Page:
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TUNIS, Tunisia (AP) — Al-Qaida's North Africa branch claimed responsibility Friday for an attack last month on the home of Tunisia's top security official that killed four police guards.
In a statement published online, Al-Qaida in the Islamic Maghreb said the attack on Interior Minister Lotfi Ben Jeddou's home in the southern city of Kasserine was in revenge for the imprisonment of young men calling for Islamic law, and attacks against al-Qaida members in nearby mountains.
The minister wasn't home, though his family was, when some 15 attackers arrived in a pickup truck and opened fire on his residence on May 28.
It is the first time al-Qaida has claimed responsibility for an operation inside Tunisia, previously describing it as a territory for recruitment, rather than holy war.
In the past year, Tunisia has outlawed the al-Qaida-linked Ansar al-Shariah extremist movement and repeatedly tried to dislodge militants hiding out in remote mountain areas.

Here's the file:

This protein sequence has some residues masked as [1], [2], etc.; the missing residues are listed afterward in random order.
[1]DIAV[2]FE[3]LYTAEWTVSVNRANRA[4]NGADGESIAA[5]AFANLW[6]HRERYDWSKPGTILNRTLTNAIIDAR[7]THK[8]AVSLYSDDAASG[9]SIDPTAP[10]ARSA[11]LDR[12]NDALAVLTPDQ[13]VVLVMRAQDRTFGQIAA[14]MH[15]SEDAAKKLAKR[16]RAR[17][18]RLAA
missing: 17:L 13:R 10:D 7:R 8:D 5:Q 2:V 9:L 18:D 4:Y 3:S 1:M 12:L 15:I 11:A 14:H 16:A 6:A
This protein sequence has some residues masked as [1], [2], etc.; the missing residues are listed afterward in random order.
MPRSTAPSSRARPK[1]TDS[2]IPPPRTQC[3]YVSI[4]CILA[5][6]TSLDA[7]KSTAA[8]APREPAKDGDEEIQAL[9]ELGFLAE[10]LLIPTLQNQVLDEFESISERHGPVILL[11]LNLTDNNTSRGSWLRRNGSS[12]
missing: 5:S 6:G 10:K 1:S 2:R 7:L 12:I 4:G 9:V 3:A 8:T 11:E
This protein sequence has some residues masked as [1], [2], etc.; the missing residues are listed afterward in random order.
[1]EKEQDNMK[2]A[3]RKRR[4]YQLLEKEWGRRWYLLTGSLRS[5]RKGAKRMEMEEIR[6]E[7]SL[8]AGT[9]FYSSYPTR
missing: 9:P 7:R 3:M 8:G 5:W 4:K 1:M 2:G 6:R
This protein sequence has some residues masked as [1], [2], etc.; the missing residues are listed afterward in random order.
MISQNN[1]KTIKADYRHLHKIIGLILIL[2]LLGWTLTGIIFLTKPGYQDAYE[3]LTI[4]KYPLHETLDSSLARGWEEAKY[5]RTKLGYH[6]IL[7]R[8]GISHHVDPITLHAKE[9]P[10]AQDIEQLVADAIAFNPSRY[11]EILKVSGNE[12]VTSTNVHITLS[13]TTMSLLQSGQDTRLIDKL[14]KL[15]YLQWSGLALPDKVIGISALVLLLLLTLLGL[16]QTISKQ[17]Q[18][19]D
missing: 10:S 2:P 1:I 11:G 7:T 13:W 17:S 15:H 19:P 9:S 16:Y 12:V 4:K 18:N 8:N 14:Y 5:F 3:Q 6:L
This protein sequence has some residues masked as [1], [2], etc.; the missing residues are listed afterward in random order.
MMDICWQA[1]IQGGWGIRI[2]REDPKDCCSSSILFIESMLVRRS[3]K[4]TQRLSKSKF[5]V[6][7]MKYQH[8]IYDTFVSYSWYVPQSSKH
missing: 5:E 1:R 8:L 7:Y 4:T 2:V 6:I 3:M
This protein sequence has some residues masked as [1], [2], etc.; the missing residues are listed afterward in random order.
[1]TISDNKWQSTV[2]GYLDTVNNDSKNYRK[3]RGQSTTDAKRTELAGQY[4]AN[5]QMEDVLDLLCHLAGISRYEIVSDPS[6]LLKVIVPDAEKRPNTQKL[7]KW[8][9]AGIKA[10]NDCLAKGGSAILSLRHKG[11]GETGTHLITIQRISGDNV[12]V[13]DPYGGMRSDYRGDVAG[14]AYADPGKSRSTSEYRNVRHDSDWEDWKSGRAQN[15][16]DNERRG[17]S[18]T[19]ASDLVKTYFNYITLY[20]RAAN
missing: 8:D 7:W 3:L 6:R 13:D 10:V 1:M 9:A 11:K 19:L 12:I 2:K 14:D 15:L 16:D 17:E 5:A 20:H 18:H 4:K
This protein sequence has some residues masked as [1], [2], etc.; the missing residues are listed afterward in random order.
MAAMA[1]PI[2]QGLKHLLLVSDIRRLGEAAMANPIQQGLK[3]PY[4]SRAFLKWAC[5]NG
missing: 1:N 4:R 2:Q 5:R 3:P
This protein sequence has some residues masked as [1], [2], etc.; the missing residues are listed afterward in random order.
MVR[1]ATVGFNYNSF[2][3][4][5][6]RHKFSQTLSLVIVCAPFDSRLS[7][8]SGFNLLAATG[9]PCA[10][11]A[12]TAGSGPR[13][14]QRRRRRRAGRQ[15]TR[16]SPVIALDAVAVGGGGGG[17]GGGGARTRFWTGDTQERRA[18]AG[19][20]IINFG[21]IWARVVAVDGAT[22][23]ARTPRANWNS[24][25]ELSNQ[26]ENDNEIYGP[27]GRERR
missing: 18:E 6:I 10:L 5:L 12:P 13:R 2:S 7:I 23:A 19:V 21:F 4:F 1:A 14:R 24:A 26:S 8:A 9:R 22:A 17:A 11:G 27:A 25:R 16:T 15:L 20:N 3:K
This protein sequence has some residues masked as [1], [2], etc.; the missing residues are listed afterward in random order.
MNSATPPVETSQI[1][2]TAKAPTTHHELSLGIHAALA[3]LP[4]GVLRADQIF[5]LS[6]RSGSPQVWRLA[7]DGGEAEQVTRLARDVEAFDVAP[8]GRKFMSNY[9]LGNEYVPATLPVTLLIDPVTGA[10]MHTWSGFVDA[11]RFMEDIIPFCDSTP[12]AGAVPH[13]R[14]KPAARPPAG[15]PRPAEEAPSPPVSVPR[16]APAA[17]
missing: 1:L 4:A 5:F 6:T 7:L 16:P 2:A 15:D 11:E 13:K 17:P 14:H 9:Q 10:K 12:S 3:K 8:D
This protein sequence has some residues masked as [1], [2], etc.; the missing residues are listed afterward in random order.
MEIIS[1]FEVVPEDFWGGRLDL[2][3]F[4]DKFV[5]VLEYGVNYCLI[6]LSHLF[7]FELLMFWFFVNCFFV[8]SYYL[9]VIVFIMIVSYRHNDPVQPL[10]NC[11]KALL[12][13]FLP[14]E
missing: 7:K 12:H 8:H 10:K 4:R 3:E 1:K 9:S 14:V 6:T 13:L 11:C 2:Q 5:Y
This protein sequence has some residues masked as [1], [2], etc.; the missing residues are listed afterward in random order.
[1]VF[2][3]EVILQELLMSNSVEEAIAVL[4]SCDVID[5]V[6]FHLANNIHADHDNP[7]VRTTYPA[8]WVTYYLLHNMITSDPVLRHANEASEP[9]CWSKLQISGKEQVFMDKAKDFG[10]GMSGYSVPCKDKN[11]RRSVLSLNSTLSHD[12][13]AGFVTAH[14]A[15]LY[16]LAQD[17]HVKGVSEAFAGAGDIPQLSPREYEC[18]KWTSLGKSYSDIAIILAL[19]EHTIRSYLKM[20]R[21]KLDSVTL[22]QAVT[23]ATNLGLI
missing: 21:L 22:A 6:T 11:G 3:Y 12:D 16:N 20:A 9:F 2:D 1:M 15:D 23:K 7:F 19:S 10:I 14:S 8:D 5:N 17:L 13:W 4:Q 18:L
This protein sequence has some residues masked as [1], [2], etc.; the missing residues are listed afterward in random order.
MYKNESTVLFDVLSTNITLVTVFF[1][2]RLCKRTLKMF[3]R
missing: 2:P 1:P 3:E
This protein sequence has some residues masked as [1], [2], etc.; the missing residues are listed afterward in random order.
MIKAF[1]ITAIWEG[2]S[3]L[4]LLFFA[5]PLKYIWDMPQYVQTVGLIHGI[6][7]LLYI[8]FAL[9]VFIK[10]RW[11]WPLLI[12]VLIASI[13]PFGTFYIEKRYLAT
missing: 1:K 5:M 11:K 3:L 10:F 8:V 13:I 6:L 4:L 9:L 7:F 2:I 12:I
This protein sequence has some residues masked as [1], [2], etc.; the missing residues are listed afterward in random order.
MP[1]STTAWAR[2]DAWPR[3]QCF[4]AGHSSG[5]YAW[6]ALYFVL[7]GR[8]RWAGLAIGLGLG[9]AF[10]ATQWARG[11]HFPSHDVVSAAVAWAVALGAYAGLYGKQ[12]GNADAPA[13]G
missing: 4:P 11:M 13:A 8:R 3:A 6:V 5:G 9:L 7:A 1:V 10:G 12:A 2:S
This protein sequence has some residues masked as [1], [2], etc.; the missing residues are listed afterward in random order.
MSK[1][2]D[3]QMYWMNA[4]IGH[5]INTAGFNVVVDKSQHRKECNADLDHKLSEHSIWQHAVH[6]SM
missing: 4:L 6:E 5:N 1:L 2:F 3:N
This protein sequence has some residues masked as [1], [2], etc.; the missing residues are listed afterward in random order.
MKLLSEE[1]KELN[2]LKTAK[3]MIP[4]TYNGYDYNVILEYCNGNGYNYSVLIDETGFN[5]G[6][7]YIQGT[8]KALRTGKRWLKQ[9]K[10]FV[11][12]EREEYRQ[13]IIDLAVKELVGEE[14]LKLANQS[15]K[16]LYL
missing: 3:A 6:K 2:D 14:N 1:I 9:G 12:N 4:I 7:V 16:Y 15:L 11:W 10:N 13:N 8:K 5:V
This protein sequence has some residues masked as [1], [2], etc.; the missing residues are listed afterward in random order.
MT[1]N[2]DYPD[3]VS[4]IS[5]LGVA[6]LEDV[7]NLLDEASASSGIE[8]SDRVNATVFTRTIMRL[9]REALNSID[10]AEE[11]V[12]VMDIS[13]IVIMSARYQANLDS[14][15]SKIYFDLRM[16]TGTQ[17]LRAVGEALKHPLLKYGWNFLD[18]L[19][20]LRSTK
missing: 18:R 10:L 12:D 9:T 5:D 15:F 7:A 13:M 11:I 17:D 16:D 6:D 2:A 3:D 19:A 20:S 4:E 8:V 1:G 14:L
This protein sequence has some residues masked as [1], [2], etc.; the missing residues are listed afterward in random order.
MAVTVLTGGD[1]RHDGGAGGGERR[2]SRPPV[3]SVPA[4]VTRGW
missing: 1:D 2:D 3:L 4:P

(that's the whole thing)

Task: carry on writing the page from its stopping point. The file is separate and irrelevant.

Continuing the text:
Ansar al-Shariah is believed to be involved in the attack by a 2,000-strong mob on the U.S. embassy in Tunis in 2012 that resulted in the death of four of the attackers. Its leader, Seifallah Ben Hassine, has fled to the eastern Libyan city of Dernah, according to the government.
The Al-Qaida statement warned that the minister would not escape a second attack.
The claim came as the government announced the death of two suspected militants in clashes with Tunisian forces over the past few days in the northwestern town of Jendouba, also near the Algerian border.
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